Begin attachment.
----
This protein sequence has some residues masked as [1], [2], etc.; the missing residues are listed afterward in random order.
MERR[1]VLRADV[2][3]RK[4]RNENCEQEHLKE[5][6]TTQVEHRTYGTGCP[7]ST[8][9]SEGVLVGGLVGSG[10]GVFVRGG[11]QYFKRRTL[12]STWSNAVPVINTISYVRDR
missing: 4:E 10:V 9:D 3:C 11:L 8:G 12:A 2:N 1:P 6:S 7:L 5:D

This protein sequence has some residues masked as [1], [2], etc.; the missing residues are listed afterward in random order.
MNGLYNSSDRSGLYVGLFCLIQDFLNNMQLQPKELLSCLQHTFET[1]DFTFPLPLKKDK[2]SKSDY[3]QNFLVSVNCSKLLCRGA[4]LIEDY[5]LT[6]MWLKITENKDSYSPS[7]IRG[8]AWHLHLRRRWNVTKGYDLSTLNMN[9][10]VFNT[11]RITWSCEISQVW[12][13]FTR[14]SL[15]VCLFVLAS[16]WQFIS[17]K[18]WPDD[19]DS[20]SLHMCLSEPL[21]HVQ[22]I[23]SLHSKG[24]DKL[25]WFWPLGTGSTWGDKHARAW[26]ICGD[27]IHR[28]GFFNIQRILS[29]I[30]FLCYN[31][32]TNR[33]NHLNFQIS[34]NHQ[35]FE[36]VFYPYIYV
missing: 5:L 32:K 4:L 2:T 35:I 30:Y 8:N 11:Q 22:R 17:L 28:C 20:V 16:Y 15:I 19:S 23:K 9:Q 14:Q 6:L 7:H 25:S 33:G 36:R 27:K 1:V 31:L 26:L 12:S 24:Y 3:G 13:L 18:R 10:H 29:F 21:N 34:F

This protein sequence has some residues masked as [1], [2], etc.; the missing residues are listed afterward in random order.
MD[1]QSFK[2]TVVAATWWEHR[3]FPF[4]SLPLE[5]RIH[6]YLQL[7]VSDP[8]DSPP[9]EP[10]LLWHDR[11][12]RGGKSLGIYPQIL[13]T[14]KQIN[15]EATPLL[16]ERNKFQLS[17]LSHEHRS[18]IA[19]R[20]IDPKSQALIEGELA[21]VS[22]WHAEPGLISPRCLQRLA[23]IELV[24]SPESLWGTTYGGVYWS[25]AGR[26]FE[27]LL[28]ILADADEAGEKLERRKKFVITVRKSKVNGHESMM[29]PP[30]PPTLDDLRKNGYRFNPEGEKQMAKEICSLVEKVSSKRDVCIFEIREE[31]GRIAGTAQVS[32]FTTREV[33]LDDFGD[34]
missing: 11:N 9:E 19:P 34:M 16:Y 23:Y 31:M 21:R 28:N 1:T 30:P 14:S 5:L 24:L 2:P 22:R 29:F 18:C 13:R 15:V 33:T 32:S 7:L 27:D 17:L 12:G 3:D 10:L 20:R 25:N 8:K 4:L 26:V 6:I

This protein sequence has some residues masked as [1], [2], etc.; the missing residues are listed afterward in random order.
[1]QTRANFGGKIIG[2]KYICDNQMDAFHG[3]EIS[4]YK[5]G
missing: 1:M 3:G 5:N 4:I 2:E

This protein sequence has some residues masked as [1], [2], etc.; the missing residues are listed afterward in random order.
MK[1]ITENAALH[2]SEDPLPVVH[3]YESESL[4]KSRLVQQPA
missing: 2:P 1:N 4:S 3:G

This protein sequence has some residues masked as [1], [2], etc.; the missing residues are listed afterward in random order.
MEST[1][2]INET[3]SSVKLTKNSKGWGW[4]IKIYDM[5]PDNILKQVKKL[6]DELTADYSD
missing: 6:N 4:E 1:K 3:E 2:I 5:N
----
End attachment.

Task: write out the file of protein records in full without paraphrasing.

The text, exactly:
This protein sequence has some residues masked as [1], [2], etc.; the missing residues are listed afterward in random order.
MERR[1]VLRADV[2][3]RK[4]RNENCEQEHLKE[5][6]TTQVEHRTYGTGCP[7]ST[8][9]SEGVLVGGLVGSG[10]GVFVRGG[11]QYFKRRTL[12]STWSNAVPVINTISYVRDR
missing: 4:E 10:V 9:D 3:C 11:L 8:G 12:A 2:N 1:P 6:S 7:L 5:D

This protein sequence has some residues masked as [1], [2], etc.; the missing residues are listed afterward in random order.
MNGLYNSSDRSGLYVGLFCLIQDFLNNMQLQPKELLSCLQHTFET[1]DFTFPLPLKKDK[2]SKSDY[3]QNFLVSVNCSKLLCRGA[4]LIEDY[5]LT[6]MWLKITENKDSYSPS[7]IRG[8]AWHLHLRRRWNVTKGYDLSTLNMN[9][10]VFNT[11]RITWSCEISQVW[12][13]FTR[14]SL[15]VCLFVLAS[16]WQFIS[17]K[18]WPDD[19]DS[20]SLHMCLSEPL[21]HVQ[22]I[23]SLHSKG[24]DKL[25]WFWPLGTGSTWGDKHARAW[26]ICGD[27]IHR[28]GFFNIQRILS[29]I[30]FLCYN[31][32]TNR[33]NHLNFQIS[34]NHQ[35]FE[36]VFYPYIYV
missing: 5:L 32:K 4:L 2:T 35:I 30:Y 8:N 11:Q 22:R 17:L 28:C 20:V 16:Y 15:I 19:S 23:K 9:Q 14:Q 6:L 7:H 25:S 33:G 36:R 27:K 1:V 31:L 26:L 12:S 24:Y 3:G 13:L 18:R 10:H 29:F 21:N 34:F

This protein sequence has some residues masked as [1], [2], etc.; the missing residues are listed afterward in random order.
MD[1]QSFK[2]TVVAATWWEHR[3]FPF[4]SLPLE[5]RIH[6]YLQL[7]VSDP[8]DSPP[9]EP[10]LLWHDR[11][12]RGGKSLGIYPQIL[13]T[14]KQIN[15]EATPLL[16]ERNKFQLS[17]LSHEHRS[18]IA[19]R[20]IDPKSQALIEGELA[21]VS[22]WHAEPGLISPRCLQRLA[23]IELV[24]SPESLWGTTYGGVYWS[25]AGR[26]FE[27]LL[28]ILADADEAGEKLERRKKFVITVRKSKVNGHESMM[29]PP[30]PPTLDDLRKNGYRFNPEGEKQMAKEICSLVEKVSSKRDVCIFEIREE[31]GRIAGTAQVS[32]FTTREV[33]LDDFGD[34]
missing: 11:N 9:E 19:P 34:M 16:Y 23:Y 31:M 21:R 28:N 1:T 30:P 14:S 5:L 24:L 2:P 22:R 29:F 18:C 13:R 15:V 33:T 32:S 7:L 27:D 17:L 12:G 3:D 10:L 20:R 25:N 8:K 4:L 26:V 6:I

This protein sequence has some residues masked as [1], [2], etc.; the missing residues are listed afterward in random order.
[1]QTRANFGGKIIG[2]KYICDNQMDAFHG[3]EIS[4]YK[5]G
missing: 1:M 3:G 5:N 4:I 2:E

This protein sequence has some residues masked as [1], [2], etc.; the missing residues are listed afterward in random order.
MK[1]ITENAALH[2]SEDPLPVVH[3]YESESL[4]KSRLVQQPA
missing: 2:P 1:N 4:S 3:G

This protein sequence has some residues masked as [1], [2], etc.; the missing residues are listed afterward in random order.
MEST[1][2]INET[3]SSVKLTKNSKGWGW[4]IKIYDM[5]PDNILKQVKKL[6]DELTADYSD
missing: 6:N 4:E 1:K 3:E 2:I 5:N